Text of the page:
The Canadian dollar ended weaker against the U.S. currency on Friday, following the euro lower, as worries about Europe's debt crisis and disappointing domestic employment data ended a four-day winning streak.
Despite the decline, the Canadian dollar notched its biggest weekly gain since July, buoyed by earlier progress on the European debt crisis and positive U.S. economic data.
The euro fell against the dollar for the first time in five sessions, with investors wary of placing aggressive bets in favor of the currency ahead of a European Central Bank meeting and a European Union summit next week.
Generally what CAD did today is what euro did, a little weaker than yesterday, following a similar pattern, said Camilla Sutton, chief currency strategist at Scotia Capital.
The U.S. dollar started to gain ground. Oil is closing up higher, equities are a bit mixed. It's just anticipation over what is going to transpire this weekend and next week for Europe.
The Canadian dollar ended the North American session at C$1.0183, or 98.20 U.S. cents, down from Thursday's finish at C$1.0143 against the U.S. dollar, or 98.59 U.S. cents,
Markets have posted strong gains after central bank moves earlier this week cut funding costs for banks. Signs that euro zone policymakers are working hard to resolve a compromise deal ahead of a December 9 summit, viewed as make-or-break for the 12-year old single currency bloc, also lent support.
Economic data was mixed, with Canadian employment disappointing and U.S. jobs growth in line with expectations.
The economy lost 18,600 jobs in the month following a hefty 54,000 drop in October, Statistics Canada said on Friday. As a result, the unemployment rate climbed to 7.4 percent from 7.3 percent.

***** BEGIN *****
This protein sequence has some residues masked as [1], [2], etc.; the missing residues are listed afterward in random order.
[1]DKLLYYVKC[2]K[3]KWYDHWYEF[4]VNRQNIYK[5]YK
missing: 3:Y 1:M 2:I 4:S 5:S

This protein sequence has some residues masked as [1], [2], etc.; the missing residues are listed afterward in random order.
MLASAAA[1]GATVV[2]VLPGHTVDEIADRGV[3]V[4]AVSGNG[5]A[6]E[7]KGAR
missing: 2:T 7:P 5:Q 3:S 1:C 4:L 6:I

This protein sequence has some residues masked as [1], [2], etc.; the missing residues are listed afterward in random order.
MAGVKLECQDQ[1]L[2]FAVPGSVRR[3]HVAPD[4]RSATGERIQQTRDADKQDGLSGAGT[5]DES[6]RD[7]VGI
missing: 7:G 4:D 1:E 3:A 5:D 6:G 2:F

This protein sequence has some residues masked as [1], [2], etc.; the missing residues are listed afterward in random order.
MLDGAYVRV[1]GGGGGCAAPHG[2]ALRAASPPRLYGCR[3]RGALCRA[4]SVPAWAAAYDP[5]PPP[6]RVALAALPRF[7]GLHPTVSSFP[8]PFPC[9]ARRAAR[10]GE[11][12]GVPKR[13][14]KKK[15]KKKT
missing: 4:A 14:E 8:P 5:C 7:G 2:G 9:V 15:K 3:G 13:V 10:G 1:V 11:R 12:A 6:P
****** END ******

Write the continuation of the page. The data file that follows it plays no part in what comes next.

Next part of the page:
Analysts surveyed by Reuters had forecast, on average, a gain of 19,100 jobs with the unemployment rate holding steady.
The U.S. government said the economy created 120,000 jobs last month, while the jobless rate dropped to a 2-1/2 year low of 8.6 percent, further evidence the economic recovery was gaining momentum.
John Curran, senior vice president at Canadianforex, a commercial foreign exchange dealer, said the currency was still benefiting from news earlier this week that global central banks - including the Bank of Canada - would coordinated a move to keep funds flowing through financial markets that are being rocked by Europe's escalating debt crisis.
People are thinking there is going to be a positive outcome on a hangover effect from what the central banks did earlier in the week, said Curran.
Investors will also keep a close eye on the Bank of Canada, which is all but certain to keep its main interest rate at 1 percent at its scheduled policy announcement on Tuesday.
Traders will scrutinize the language of its statement for clues on whether borrowing costs are more likely to rise in late 2012 or early 2013, as well as hints on how bad the global economy would have to get before the central bank would reverse course and ease policy.
Canadian government bond prices ended the session slightly higher. The two-year bond rose 6 Canadian cents to yield 0.903 percent, while the 10-year bond rose 13 Canadian cents to yield 2.121 percent.